The Build and Finished Product
Getting everything ready to install on the motherboard tray was a breeze. With the wide back panel you can install most of the larger coolers without any hassle, and still be able to slide this in as one unit.
I noticed that to be able to install the power supply, you must first remove the support. Just remove the dust cover, unscrew the two screws, and remove it. When the PSU is back in place, reset this support according to how long your power supply is, hence the four slots on each side for custom length support.
There was a bit of prep work involved with the rest of the chassis. Installing the drives was pretty straight forward, but the wiring can be tricky. To keep things clean looking, it will take a bit of thought and creative wiring. Here is what I was left with before I was sure I was ready to slide in the tray.
Sliding in the tray, I did run into a light issue. You may notice that the top fan has been removed to allow this Noctua cooler to be used. I blame that on the high CPU placement on the motherboard and not the case. All of the wiring had plenty of length to get everything connected and still leave the build relatively clean and free from visible wiring.
The rear of the chassis doesn't take on much of a change when all of the components are installed. I did use one of the holes with grommets to pass a pair of the USB 3.0 cables so that they could be plugged in via the rear I/O USB ports.
Behind the scenes there is an addition that was sorely missed in my PC-X1000, and that is room behind the tray and shelf for wiring. There is roughly 20mm of an offset that allows just enough room for the 24-pin cable without bowing the rear panel when it is placed back on. Thanks go to Lian Li for listening and adding this little feature, from me.
When everything is place back on the PC-V1020B and I powered up the unit, the black and silver versions will glow from the front LED fans in blue. The red version uses red fans. Aside from that lighting of the fans, there is the blue power LED in the top right corner with a red HDD activity Led just below it.
So what are we left with? To me we are left with a mid tower chassis that offers plenty of modularity to run Crossfire or SLI, and since the hard drive racks are removable, that 305mm maximum length of the VGA is dependent on your final configuration. If you are going to remove the rack to allow for longer cards, why not use some of that new found room for an internal water cooling loop with a dual 140mm radiator while you are at it. Externally, you are left with a sleek black brushed aluminum finish with a front bezel reminiscent of older designs. The bright glow of the blue LEDs intake fans just takes this mid tower to the next level; sleek and attractive, with a touch of personal flair.
Assembly inside of the PC-V1020 is the easiest install in a Lian Li chassis to date. I have always loved the looks of these cases, and usually fought wiring and compulsive issues to tend to messy wiring. The PC-V1020 offers plenty of optional paths to keep things tidy like wire management clips for the power supply and the motherboard tray, on top of holes appointed for wiring like the 8-pin CPU lead, the 24-pin, and the VGA's can all be powered while still running behind the tray. The additional space left behind the tray in this chassis is much appreciated.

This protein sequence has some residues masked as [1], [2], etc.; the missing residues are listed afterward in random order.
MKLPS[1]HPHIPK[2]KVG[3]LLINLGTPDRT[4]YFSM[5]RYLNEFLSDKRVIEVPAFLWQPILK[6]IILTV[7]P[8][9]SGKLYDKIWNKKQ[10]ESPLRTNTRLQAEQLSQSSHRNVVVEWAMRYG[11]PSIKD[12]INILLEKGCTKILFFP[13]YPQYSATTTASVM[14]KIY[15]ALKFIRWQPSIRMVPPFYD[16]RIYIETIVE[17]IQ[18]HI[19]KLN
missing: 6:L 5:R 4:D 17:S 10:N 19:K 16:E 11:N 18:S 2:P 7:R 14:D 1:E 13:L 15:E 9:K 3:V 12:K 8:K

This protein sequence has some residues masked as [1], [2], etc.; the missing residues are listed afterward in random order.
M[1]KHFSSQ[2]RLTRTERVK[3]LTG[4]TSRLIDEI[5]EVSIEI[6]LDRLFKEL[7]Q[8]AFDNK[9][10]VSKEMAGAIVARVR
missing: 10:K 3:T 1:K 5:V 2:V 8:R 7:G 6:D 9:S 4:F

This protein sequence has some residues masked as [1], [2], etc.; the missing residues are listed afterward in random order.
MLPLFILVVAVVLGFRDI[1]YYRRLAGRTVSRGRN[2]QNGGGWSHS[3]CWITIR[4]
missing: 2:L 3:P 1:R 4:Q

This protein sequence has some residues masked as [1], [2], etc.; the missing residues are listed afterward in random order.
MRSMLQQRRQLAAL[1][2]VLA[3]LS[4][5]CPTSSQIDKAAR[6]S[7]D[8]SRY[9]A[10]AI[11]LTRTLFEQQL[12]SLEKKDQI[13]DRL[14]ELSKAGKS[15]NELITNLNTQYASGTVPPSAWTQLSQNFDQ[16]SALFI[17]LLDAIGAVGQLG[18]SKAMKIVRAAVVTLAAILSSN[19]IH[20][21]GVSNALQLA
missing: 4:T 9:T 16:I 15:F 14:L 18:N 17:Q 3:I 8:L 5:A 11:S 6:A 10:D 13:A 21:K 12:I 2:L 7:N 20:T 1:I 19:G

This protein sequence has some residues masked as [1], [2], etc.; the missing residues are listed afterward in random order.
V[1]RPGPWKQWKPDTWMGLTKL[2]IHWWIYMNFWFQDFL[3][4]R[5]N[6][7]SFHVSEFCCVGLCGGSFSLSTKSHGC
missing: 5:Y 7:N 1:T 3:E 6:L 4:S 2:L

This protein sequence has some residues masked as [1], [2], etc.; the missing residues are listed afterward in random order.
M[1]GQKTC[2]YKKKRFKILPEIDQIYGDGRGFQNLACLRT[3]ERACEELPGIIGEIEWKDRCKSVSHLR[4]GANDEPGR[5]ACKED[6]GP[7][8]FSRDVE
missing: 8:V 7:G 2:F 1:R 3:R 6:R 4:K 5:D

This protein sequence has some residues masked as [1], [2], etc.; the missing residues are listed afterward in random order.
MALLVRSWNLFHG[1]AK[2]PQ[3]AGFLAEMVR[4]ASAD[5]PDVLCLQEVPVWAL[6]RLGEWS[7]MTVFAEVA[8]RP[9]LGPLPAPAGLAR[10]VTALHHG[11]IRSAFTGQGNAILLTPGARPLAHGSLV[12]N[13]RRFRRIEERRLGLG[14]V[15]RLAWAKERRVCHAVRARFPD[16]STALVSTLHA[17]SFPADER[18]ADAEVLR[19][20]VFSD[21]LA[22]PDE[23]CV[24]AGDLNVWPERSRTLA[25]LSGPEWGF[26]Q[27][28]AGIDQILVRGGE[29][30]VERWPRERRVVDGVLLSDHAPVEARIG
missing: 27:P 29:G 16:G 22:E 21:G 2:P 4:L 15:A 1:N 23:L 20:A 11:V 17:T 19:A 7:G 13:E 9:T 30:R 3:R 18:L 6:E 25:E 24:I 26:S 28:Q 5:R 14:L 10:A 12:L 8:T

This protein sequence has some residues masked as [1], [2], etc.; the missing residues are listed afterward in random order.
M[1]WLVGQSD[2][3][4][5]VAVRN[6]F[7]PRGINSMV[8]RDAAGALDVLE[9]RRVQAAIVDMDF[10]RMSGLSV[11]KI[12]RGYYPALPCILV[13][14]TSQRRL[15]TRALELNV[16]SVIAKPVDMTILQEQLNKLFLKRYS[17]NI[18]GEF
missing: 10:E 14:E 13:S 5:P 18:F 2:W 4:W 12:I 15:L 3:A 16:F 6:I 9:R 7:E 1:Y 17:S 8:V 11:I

The airflow inside the chassis is top notch, and doesn't deliver too much of a hum to the environment. Giving you the option to power the fans with 3-pin connectors will allow for motherboard or fan controller style control of these fans, and the air flow and noise levels can then be easily controlled to personal comfort levels. I know a few of the Lian Li chassis' have already been around with built in caster setups, this being my first experience with them from Lian Li; I am really impressed with the level of detail to the wheels and protecting my surfaces, but also the locking feature to keep the chassis in place is really appreciated, especially if the floor in your house is slightly unlevel.
The Lian Li PC-V1020B and the other two variants are in stores now, and while I really liked the looks and style of the black version, the slightly more expensive red version with red LED fans and a black anodized interior would be my ultimate choice. Given the high price tag, you are at this point in one of two camps. One being that this is just too much money for a case and no amount of convincing is going to change that. The other camp is full of people who don't mid spending a bit more for a chassis that is designed with timeless elegance and a home for many rigs to come. In comparison to other high end cases, this price tag isn't out of line for what it has to offer. Keep in mind the Newegg.com listing at $249.99 is in the averages, and the careful shopper can find them for just a bit less, from some lesser known shops.
PRICING: You can find products similar to this one for sale below.
United States: Find other tech and computer products like this over at Amazon.com
United Kingdom: Find other tech and computer products like this over at Amazon.co.uk
Australia: Find other tech and computer products like this over at Amazon.com.au
Canada: Find other tech and computer products like this over at Amazon.ca
Deutschland: Finde andere Technik- und Computerprodukte wie dieses auf Amazon.de